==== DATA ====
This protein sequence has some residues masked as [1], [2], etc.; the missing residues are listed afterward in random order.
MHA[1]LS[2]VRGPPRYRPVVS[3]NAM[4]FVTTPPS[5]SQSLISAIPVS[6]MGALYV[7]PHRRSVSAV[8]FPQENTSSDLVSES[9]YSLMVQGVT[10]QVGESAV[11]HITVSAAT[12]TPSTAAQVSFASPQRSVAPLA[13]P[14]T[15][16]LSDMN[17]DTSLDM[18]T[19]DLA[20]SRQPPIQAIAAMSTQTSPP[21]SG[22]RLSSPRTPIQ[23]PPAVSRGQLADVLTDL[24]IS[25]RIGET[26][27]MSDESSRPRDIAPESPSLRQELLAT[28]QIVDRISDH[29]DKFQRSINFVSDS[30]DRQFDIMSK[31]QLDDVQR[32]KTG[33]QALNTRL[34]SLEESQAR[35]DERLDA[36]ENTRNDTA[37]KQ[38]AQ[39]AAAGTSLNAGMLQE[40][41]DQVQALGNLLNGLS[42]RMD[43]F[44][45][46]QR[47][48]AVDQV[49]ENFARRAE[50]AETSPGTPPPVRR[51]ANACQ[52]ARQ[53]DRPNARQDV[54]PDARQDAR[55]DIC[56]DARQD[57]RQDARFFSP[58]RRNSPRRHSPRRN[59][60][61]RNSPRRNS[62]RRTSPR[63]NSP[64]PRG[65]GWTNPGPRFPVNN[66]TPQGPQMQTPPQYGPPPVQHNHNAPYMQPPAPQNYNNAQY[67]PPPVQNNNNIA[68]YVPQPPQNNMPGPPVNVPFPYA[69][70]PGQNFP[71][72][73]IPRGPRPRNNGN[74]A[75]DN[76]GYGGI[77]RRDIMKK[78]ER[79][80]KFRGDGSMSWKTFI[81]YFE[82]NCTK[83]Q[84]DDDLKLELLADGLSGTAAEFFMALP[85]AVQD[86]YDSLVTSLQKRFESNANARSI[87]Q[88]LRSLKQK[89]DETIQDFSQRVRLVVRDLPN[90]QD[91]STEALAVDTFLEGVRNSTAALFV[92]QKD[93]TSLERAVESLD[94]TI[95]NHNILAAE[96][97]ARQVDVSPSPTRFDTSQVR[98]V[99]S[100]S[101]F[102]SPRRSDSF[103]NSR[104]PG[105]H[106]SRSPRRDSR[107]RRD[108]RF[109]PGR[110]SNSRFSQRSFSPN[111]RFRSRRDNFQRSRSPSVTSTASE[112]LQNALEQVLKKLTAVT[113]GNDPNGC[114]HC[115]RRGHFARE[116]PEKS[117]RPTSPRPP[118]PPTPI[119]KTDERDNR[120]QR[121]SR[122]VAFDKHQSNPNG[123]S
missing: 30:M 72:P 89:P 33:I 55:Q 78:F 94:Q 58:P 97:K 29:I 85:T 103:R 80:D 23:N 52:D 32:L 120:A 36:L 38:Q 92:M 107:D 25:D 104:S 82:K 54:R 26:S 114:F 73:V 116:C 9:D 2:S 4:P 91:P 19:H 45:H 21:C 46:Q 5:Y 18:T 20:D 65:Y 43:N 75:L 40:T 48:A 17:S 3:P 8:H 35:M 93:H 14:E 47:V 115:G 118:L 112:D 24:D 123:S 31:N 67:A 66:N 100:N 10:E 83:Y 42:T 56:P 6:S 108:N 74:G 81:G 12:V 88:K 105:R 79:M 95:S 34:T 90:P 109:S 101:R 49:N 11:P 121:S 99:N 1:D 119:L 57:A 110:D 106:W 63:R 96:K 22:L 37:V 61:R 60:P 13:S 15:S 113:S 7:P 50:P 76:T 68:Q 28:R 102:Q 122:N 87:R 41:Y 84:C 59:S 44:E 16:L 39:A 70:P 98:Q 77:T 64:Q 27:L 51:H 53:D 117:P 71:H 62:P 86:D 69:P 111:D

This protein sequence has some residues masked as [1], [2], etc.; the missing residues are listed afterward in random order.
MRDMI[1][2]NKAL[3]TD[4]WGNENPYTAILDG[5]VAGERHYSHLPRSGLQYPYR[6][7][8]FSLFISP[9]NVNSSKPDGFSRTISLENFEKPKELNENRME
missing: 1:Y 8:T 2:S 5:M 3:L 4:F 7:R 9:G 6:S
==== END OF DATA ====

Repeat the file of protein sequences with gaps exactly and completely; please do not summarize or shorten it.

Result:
This protein sequence has some residues masked as [1], [2], etc.; the missing residues are listed afterward in random order.
MHA[1]LS[2]VRGPPRYRPVVS[3]NAM[4]FVTTPPS[5]SQSLISAIPVS[6]MGALYV[7]PHRRSVSAV[8]FPQENTSSDLVSES[9]YSLMVQGVT[10]QVGESAV[11]HITVSAAT[12]TPSTAAQVSFASPQRSVAPLA[13]P[14]T[15][16]LSDMN[17]DTSLDM[18]T[19]DLA[20]SRQPPIQAIAAMSTQTSPP[21]SG[22]RLSSPRTPIQ[23]PPAVSRGQLADVLTDL[24]IS[25]RIGET[26][27]MSDESSRPRDIAPESPSLRQELLAT[28]QIVDRISDH[29]DKFQRSINFVSDS[30]DRQFDIMSK[31]QLDDVQR[32]KTG[33]QALNTRL[34]SLEESQAR[35]DERLDA[36]ENTRNDTA[37]KQ[38]AQ[39]AAAGTSLNAGMLQE[40][41]DQVQALGNLLNGLS[42]RMD[43]F[44][45][46]QR[47][48]AVDQV[49]ENFARRAE[50]AETSPGTPPPVRR[51]ANACQ[52]ARQ[53]DRPNARQDV[54]PDARQDAR[55]DIC[56]DARQD[57]RQDARFFSP[58]RRNSPRRHSPRRN[59][60][61]RNSPRRNS[62]RRTSPR[63]NSP[64]PRG[65]GWTNPGPRFPVNN[66]TPQGPQMQTPPQYGPPPVQHNHNAPYMQPPAPQNYNNAQY[67]PPPVQNNNNIA[68]YVPQPPQNNMPGPPVNVPFPYA[69][70]PGQNFP[71][72][73]IPRGPRPRNNGN[74]A[75]DN[76]GYGGI[77]RRDIMKK[78]ER[79][80]KFRGDGSMSWKTFI[81]YFE[82]NCTK[83]Q[84]DDDLKLELLADGLSGTAAEFFMALP[85]AVQD[86]YDSLVTSLQKRFESNANARSI[87]Q[88]LRSLKQK[89]DETIQDFSQRVRLVVRDLPN[90]QD[91]STEALAVDTFLEGVRNSTAALFV[92]QKD[93]TSLERAVESLD[94]TI[95]NHNILAAE[96][97]ARQVDVSPSPTRFDTSQVR[98]V[99]S[100]S[101]F[102]SPRRSDSF[103]NSR[104]PG[105]H[106]SRSPRRDSR[107]RRD[108]RF[109]PGR[110]SNSRFSQRSFSPN[111]RFRSRRDNFQRSRSPSVTSTASE[112]LQNALEQVLKKLTAVT[113]GNDPNGC[114]HC[115]RRGHFARE[116]PEKS[117]RPTSPRPP[118]PPTPI[119]KTDERDNR[120]QR[121]SR[122]VAFDKHQSNPNG[123]S
missing: 30:M 72:P 89:P 33:I 55:Q 78:F 94:Q 58:P 97:K 29:I 85:T 103:R 80:D 23:N 52:D 32:L 120:A 36:L 38:Q 92:M 107:D 25:D 104:S 82:K 54:R 26:S 114:F 73:V 116:C 9:D 2:S 4:P 91:P 19:H 45:H 21:C 46:Q 5:Y 18:T 20:D 65:Y 43:N 75:L 40:T 48:A 17:S 3:P 8:H 35:M 93:H 14:E 47:V 115:G 118:L 112:D 24:D 123:S 31:N 67:A 66:N 100:N 10:E 83:Y 42:T 56:P 6:S 108:N 74:G 81:G 12:V 88:K 105:R 79:M 95:S 34:T 90:P 109:S 101:R 49:N 11:P 121:S 99:N 1:D 119:L 57:A 110:D 106:W 63:R 96:K 22:L 37:V 61:R 60:P 13:S 15:S 113:S 7:P 50:P 76:T 68:Q 28:R 102:Q 122:N 87:R 41:Y 84:C 59:S 44:E 16:L 39:A 70:P 98:Q 77:T 64:Q 27:L 51:H 53:D 117:P 71:H 62:P 86:D 69:P 111:D

This protein sequence has some residues masked as [1], [2], etc.; the missing residues are listed afterward in random order.
MRDMI[1][2]NKAL[3]TD[4]WGNENPYTAILDG[5]VAGERHYSHLPRSGLQYPYR[6][7][8]FSLFISP[9]NVNSSKPDGFSRTISLENFEKPKELNENRME
missing: 1:Y 8:T 2:S 5:M 3:L 4:F 7:R 9:G 6:S